Language And Meaning In The Yellow Wall-Paper

Improved Essays
Language and Meaning in “The Yellow Wall-Paper”
Charlotte Perkins Gilman expertly molds language to emphasize her meaning in her short story “The Yellow Wall-Paper.” Gilman uses it to emphasize the societal critique of the limitations of women contained in her writing. Gilman illustrates the dangers of forcibly removing a women’s own autonomy over her mind and her body, and delicately composes language to showcase these consequences.
Gilman crafts characters that embody the typical archetype of her time’s woman and man within her characters of John and his wife, the narrator. She then juxtaposes them through the dynamic of their relationship as husband and wife. Gilman establishes a very evident power hierarchy that she emphasizes in the narrator
…show more content…
This begins to decompose and decay her mind, slowly depleting her sanity. This depletion becomes apparent in the syntax of her journal entries as more and more time passes under John’s care. The narrator’s initial journal entries show that she has a high level of education and a large breadth of knowledge. Her writing shows this education within the structure of this sentence from an early entry: “I did write for a while in spite of them; but it does exhaust me a good deal—having to be so sly about it, or else meet with heavy opposition,” (486). The sentence is relatively lengthy and the complexities within the syntax becomes apparent within the use of the colon and dash. Most of her sentences follow this example with variances in length to keep the reader’s interest. The style of the narrator’s entries are incredibly informal, due to the short story being stylized as a private journal. The paragraph lengths can be incredibly short, occasionally being just one sentence. Despite this, the narrator’s syntax deconstructs and simplifies as time elapses and more of her sanity escapes her. Gilman creates a direct correlation between the amount of time spent under John’s care and the complexity and lengthiness of the narrator’s sentence structure. Her writing begins to read like a series of declarations rather than a steady flow of coherent thoughts. This is seen at the …show more content…
This wallpaper weighs heavily on the narrator’s mind making itself the first thing she notices as wrong, and immediately vocalizes this to John. John’s response drips with jest—he laughs at her concerns and diminishes her authority in the matter. He makes the claim that “nothing was worse” for her than to “give way to such fancies” forcing her to endure the wallpaper despite her reservations (488). John removes her authority to live in a space where she feels comfortable. Gilman crafts a parallel between John’s disregard for his wife’s physical and mental autonomy, and the presence of this oppressive wallpaper. The narrator has no say over her conditions despite the fact that she knows her own self better than anyone else. This symbol of male oppressions elaborates itself further when the narrator begins to notice a woman creeping about in the wallpaper. It’s clear that her mental state deteriorates rapidly, but in this state of delusion, her mind fabricates a character that mirrors her condition. The narrator not only notices this woman, but realizes that the wallpaper traps her and she “takes hold of the bars and shakes them hard” with the intention of “climb[ing] through,” (494). This women is trapped in the wallpaper just as the narrator is trapped in an oppressive society.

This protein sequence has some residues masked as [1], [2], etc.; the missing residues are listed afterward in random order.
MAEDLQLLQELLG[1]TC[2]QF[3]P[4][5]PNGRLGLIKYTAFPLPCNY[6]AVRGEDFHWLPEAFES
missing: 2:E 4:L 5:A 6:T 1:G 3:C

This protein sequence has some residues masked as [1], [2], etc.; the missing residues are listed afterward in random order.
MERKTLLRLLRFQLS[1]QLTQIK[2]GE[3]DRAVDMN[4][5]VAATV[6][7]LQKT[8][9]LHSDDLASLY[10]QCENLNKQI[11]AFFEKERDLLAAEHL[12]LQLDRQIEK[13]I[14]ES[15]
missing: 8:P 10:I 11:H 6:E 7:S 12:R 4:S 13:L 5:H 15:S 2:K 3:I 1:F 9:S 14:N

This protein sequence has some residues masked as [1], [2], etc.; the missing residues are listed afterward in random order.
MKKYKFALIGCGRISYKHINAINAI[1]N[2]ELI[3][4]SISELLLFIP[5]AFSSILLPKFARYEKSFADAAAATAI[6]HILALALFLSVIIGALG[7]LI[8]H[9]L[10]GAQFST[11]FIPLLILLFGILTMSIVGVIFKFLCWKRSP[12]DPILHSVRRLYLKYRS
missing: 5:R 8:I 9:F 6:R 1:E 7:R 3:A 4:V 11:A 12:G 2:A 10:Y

Related Documents

  • Improved Essays

    In Charlotte Perkins Gilman’s “The Yellow Wallpaper”, there is a constant gender dynamic present between the female narrator and her husband, seen in their antagonistic interactions. This dynamic sets up a hierarchy which restricts the woman’s agency and dismisses her concerns. This constant dismissal and subjugation of the female figure denies her of authenticity and agency, driving her to the brink of madness. However, the madness inflicted as a result of stifling patriarchy becomes a tool of emancipation for the female figure. Through madness, there is a disavowal of patriarchal society and its excessive rationality.…

    • 1243 Words
    • 5 Pages
    Improved Essays
  • Improved Essays

    The narrator is clearly being stifled, going insane. The symbol of the yellow wallpaper hold significance to this effect. The wallpaper represents a few ideas, such as the narrator’s own mind, the narrator’s subconscious, and the economic and social dependence of women on their husbands (Triechler, 64). As the story progresses, the wallpaper evolves from simply being ugly and unclean - the narrator refers to it as “that horrid paper” (Gilman, “The Yellow Wallpaper”, 470) - to holding entities behind the pattern. It could be argued, based on the loss of her individuality due to the ‘rest cure’, that the narrator sees herself as the woman in the wallpaper, ghostly and trapped.…

    • 1138 Words
    • 5 Pages
    Improved Essays
  • Improved Essays

    Unbeknownst to John, the room “perpetuated fear and bred paranoia” (Bak 2) in his wife, contrary to his actions that he thought would be helpful. The wallpaper is the most detrimental to her health, for she constantly thinks about it. Her life revolves around the wallpaper at all time. Not just one component of the house leads to the loss of her sanity, but a barrage of mentally taxing thought processes does. In conclusion, Gilman lays a framework for her story by using a personal document of the narrator, the environment, and foreshadowing.…